After several days of rainfall and sickness for both of us, Maja and I were ready to tackle something not so hard. We ended up going to the Gibbons Creek Wildlife Art Trail in the Steigenwald Lake Wildlife Refuge. Part of the trail is closed for migration and breeding from October through April, but because the trail connects to the Columbia Dike Trail, you can walk as far as you want to.
The day we went out was sunny and chilly, a beautiful day. Most of the hike is not wooded, so be sure to take a hat. Quite a few people were roaming around with gigantic lenses on their cameras, taking pictures of wildfowl. On the day we were there, we saw ducks and geese, possibly a harrier hawk and an osprey, a large blue heron, and we just missed seeing an eagle.
Gibbons Creek Wildlife Art Trail
Steigerwald Lake Wildlife Refuge, WA
Distance: 2.8-mile loop trail, but connects to the Columbia River Dike Trail, so you can go farther; we walked about 4 miles
Difficulty: Easy peasy
Panting stops: 0
Elevation changes: 42 feet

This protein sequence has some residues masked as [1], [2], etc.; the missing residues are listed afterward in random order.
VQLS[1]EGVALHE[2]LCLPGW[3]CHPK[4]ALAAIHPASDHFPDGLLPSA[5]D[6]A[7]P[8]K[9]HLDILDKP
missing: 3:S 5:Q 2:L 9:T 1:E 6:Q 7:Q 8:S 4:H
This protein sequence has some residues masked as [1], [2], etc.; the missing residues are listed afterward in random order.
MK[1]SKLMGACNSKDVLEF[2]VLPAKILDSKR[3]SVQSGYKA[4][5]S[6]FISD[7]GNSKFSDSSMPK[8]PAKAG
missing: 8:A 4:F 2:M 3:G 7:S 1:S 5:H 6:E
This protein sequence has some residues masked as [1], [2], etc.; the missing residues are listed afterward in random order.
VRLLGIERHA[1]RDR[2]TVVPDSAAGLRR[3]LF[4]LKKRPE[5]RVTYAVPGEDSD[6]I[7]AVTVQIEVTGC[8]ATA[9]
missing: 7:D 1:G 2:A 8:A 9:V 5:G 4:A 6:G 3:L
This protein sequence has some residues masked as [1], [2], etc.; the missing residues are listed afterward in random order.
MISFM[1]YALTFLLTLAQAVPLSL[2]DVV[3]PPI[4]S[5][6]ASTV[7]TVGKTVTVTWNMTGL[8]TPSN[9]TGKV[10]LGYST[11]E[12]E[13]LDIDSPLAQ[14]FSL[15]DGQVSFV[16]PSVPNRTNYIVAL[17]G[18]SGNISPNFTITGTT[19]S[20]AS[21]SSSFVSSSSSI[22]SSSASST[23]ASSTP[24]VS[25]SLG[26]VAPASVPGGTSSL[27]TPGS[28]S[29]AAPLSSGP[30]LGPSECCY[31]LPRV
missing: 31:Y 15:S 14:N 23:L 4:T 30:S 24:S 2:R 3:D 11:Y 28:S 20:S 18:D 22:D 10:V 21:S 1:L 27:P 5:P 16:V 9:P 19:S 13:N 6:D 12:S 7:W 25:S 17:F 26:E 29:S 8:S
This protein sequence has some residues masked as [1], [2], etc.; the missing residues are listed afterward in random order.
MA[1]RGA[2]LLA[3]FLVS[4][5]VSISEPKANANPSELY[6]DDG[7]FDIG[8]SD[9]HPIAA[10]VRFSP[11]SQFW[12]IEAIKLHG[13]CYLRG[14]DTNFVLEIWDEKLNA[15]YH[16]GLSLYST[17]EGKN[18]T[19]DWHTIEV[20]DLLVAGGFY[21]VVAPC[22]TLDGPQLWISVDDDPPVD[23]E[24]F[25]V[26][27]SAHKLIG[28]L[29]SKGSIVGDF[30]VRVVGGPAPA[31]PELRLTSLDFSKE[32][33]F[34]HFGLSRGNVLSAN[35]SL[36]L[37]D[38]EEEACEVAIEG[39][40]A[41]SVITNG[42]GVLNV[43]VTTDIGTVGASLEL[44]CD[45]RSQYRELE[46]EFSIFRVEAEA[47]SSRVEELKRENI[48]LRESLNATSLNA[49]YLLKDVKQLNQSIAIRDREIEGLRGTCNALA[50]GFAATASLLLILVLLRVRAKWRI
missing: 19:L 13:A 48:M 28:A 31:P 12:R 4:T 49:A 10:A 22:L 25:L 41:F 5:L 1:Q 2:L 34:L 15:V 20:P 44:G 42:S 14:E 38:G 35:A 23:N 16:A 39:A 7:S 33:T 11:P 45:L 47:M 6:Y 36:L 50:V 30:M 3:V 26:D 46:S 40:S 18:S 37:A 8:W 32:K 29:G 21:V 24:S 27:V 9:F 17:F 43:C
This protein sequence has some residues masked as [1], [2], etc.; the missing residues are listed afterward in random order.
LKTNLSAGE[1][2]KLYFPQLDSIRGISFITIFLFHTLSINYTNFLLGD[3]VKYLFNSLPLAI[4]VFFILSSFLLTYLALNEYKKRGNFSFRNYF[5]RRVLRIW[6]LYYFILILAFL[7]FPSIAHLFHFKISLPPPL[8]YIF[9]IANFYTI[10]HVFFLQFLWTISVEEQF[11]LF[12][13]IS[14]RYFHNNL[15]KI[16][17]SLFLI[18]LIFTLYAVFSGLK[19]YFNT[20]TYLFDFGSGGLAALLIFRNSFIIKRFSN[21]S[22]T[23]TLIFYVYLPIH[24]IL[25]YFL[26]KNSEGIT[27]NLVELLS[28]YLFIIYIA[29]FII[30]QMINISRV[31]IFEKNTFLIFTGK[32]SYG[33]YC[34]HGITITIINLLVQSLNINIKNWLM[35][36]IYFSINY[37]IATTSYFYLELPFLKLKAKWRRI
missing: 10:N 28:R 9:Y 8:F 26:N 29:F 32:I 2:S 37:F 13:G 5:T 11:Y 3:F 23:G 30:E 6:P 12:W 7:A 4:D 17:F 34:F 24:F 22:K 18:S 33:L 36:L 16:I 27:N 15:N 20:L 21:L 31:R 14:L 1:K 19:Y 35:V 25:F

The art along the trail appears occasionally. It was particularly marked on the first bridge, which had bronze insects along the rails. The trail begins with a marshy area where it looked like workers were digging more channels. I would guess that in the spring, this area is full of birds. We saw quite a few as we went in. In this area and later on, there are great views of Mt. Hood. After the marsh, the trail enters a small wooded areas before coming back out into the open.
The trail has two wooden bridges along which people were photographing birds. We also saw a very large nutria that was so accustomed to people that we had to walk around it on the trail. It was too busy eating grass.
This is a super easy trail, pretty much flat, dirt and gravel but very well kept. The eastern end of the trail was closed, but because the trail comes out onto the banks of the Columbia River at the Columbia River Dike Trail, which is seven miles long, you can walk farther. We ended up going east on that trail up to the end of it.
We had a beautiful walk on a gorgeous day, and we were glad to have found this really enjoyable trail.
How to get there
Go east on WA-14. just after the second traffic circle in Washougal, you will see the entrance to the wildlife refuge on your right.
Parking and Facilities
There is parking for twenty to thirty cars in the parking lot. There are also two pit toilets next to the lot. In the refuge, there are some benches formed from rocks. No dogs are allowed in the refuge, but they are allowed on the nearby Columbia River Dike Trail.